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The C. Everett Koop Papers

Toward a Philosophy of Aging for Public Health: Presented as the Luther Terry Lecture at the 17th Annual Meeting of the Commissioned Officers Association of the USPHS [United States Public Health Service], Orlando, Florida pdf (1,262,333 Bytes) transcript of pdf
Toward a Philosophy of Aging for Public Health: Presented as the Luther Terry Lecture at the 17th Annual Meeting of the Commissioned Officers Association of the USPHS [United States Public Health Service], Orlando, Florida
As life-expectancy in the United States increased while the birth rate decreased, Koop sought to make the aging of the American population and the provision of health services to the elderly a major concern of public health officials, both to anticipate the mounting cost of caring for an aging population and to change notions of the elderly as feeble, passive, and unproductive.
Number of Image Pages:
20 (1,262,333 Bytes)
1982-10-20 (October 20, 1982)
Koop, C. Everett
This item is in the public domain. It may be used without permission.
Medical Subject Headings (MeSH):
Social Security
Public Health
Religion and Medicine
Exhibit Category:
Reproduction and Family Health
Metadata Record "Toward a Philosophy of Aging for Public Health: Presented as the Luther Terry Lecture at the 17th Annual Meeting of the Commissioned Officers Association of the USPHS [United States Public Health Service], Orlando, Florida" [Reminiscence] (2003) pdf (163,440 Bytes) transcript of pdf
Metadata Record Letter from Luther L. Terry to C. Everett Koop (November 23, 1982) pdf (49,218 Bytes) transcript of pdf
Box Number: 103
Folder Number: 77
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Series: Speeches, Lectures, Papers, 1958-2004
SubSeries: 1980-1982
Folder: Luncheon- "A Philosophy of Aging for Public Health"- U.S. Public Health Service Association Annual Meeting- Luther Terry Lecture, Orlando, FL, 1982 Oct 20
Toward a Philosophy of Aging for Public Health
By C. Everett Koop, M.D.
Surgeon General and Deputy Assistant Secretary for Health
Presented as the Luther Terry Lecture at the 17th Annual Meeting of the Commissioned Officers Association of the USPHS
Orlando, Florida
October 20, 1982
(Greetings to hosts, guests)
I am honored to join you today to get the Luther Terry Lecture. I sincerely appreciate the opportunity to speak on the topic of my own choosing -- a rare enough opportunity, I might say -- and, at the same time, to mark once again the leadership of Dr. Terry, with whom I have had a relationship in what are the three stages of my life: my academic career, my confirmation struggle, and my life as the Surgeon General.
A dozen Surgeons General preceded me. Each man made his particular contribution to the enhancement of the health of the American people and each man added something to the legacy of the office of Surgeon General. Dr. Terry has passed on to us a legacy of courage and a regard for good science. I'm sure each of his successors has had his moment or two of trial and doubt. And I'm equally sure that his example helped me through those moments. It certainly helped me. So this is a particularly pleasant assignment for me . . . doing honor to a person who added much luster to the title I am now privileged to hold.
When Dr. Hurlburt first broached the idea of my giving the Terry Lecture, I was in the process of reviewing public health policies toward the aging. I had the pleasure at that time of several long and valuable conversations with Dr. Robert Butler, then Director of the National Institute on Aging. The NIA is an outstanding institution with an excellent record for innovative intramural and extramural research in the field of the aging.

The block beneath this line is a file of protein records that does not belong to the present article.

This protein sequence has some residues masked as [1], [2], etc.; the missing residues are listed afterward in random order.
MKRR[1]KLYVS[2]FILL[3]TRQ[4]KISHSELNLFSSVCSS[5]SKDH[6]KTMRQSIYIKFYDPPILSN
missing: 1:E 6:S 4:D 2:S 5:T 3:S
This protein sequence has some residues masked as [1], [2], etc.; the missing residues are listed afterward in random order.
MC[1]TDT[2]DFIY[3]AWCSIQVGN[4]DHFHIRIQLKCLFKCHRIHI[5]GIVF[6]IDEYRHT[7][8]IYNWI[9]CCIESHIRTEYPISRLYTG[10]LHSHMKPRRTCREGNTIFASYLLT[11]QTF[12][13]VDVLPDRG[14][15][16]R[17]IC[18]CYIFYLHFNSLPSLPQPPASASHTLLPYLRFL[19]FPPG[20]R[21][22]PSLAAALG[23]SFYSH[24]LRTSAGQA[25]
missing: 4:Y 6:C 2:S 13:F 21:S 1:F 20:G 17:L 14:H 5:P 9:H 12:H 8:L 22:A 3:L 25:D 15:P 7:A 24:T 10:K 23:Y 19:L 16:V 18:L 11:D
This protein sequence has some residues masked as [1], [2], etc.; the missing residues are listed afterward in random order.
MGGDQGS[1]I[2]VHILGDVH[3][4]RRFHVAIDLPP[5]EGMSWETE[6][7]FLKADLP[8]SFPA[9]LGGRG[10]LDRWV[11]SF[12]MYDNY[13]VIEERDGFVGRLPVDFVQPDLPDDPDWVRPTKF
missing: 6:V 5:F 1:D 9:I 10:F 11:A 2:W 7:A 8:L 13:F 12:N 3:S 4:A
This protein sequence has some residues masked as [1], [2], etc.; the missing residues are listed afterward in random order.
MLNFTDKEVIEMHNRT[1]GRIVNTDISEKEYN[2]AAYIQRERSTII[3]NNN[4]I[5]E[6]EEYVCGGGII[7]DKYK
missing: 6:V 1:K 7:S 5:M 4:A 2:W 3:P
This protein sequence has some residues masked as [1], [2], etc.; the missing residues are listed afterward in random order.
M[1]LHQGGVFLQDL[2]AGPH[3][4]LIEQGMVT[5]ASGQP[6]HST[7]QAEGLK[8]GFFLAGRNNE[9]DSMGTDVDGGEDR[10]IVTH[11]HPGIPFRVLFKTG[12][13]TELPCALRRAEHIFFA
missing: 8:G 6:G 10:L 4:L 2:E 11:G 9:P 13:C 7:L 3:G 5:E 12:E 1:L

I visited with other Institute directors, with the people at the Alcohol, Drug Abuse, and Mental Health Administration, who also have concerns related to the elderly, and I also talked with a number of people elsewhere in the Department of Health and Human Services -- people who work in legislation, in planning and evaluation, and in social services. Two things struck me:
First, just about everyone I talked with who worked in some aspect of the field of the aging was genuinely concerned for the welfare of America's elderly population. And . . .
Second, just about everyone I talked with came the subject of aging from a different perspective, with different value-laden data, and with a different concept of what they hope to see government achieve.
The people I talked with earlier this year -- and we're all still talking, by the way -- were very forthcoming and generous with their time and their ideas. And I must say that their commitment to their work was infectious. The experience led me to want to attempt a contribution of my own to the field of the aging. With all these thoughts in mind, I told Dr. Hurlburt that, yes, I would be honored to deliver the Terry Lecture and that the occasion might be just the stimulus I needed to put together a few notes "Toward a Philosophy of Aging for Public Health."
Drawing upon those conversations and upon my own reading, I would like to suggest some common ground for people who work in the aging field. I certainly do not mean to be prescriptive. Provocative . . . yes. Prescriptive . . . no. I do hope, however, that this may be not the last word on a commonly accepted philosophy of aging, rather one of the first words contributed to the building of that philosophy in -- and for -- the public health profession.
Of course, I don't mean to suggest that people are now serving the aged without a scrap of philosophy to give them some direction. No, in fact what we do have is the profession of health care applying its fundamental notions of compassion, of public service, and human decency to the problems of the aged. And we ought to be rather proud of that.